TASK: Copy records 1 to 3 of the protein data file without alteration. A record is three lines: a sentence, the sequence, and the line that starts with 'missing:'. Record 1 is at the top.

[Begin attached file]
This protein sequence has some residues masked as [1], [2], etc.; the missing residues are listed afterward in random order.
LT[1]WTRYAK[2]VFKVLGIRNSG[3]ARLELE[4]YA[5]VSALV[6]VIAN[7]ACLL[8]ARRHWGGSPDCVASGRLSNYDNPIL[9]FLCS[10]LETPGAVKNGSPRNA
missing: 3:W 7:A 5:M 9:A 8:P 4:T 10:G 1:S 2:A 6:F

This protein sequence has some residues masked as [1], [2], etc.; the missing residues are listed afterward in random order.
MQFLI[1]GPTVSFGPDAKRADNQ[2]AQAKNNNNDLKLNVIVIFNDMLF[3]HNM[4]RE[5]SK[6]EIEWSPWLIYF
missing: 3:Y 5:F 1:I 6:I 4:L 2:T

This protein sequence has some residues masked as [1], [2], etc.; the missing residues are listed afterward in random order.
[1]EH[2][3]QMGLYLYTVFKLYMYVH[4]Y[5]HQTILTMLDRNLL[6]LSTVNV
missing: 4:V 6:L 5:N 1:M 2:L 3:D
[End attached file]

This protein sequence has some residues masked as [1], [2], etc.; the missing residues are listed afterward in random order.
LT[1]WTRYAK[2]VFKVLGIRNSG[3]ARLELE[4]YA[5]VSALV[6]VIAN[7]ACLL[8]ARRHWGGSPDCVASGRLSNYDNPIL[9]FLCS[10]LETPGAVKNGSPRNA
missing: 3:W 7:A 5:M 9:A 8:P 4:T 10:G 1:S 2:A 6:F

This protein sequence has some residues masked as [1], [2], etc.; the missing residues are listed afterward in random order.
MQFLI[1]GPTVSFGPDAKRADNQ[2]AQAKNNNNDLKLNVIVIFNDMLF[3]HNM[4]RE[5]SK[6]EIEWSPWLIYF
missing: 3:Y 5:F 1:I 6:I 4:L 2:T

This protein sequence has some residues masked as [1], [2], etc.; the missing residues are listed afterward in random order.
[1]EH[2][3]QMGLYLYTVFKLYMYVH[4]Y[5]HQTILTMLDRNLL[6]LSTVNV
missing: 4:V 6:L 5:N 1:M 2:L 3:D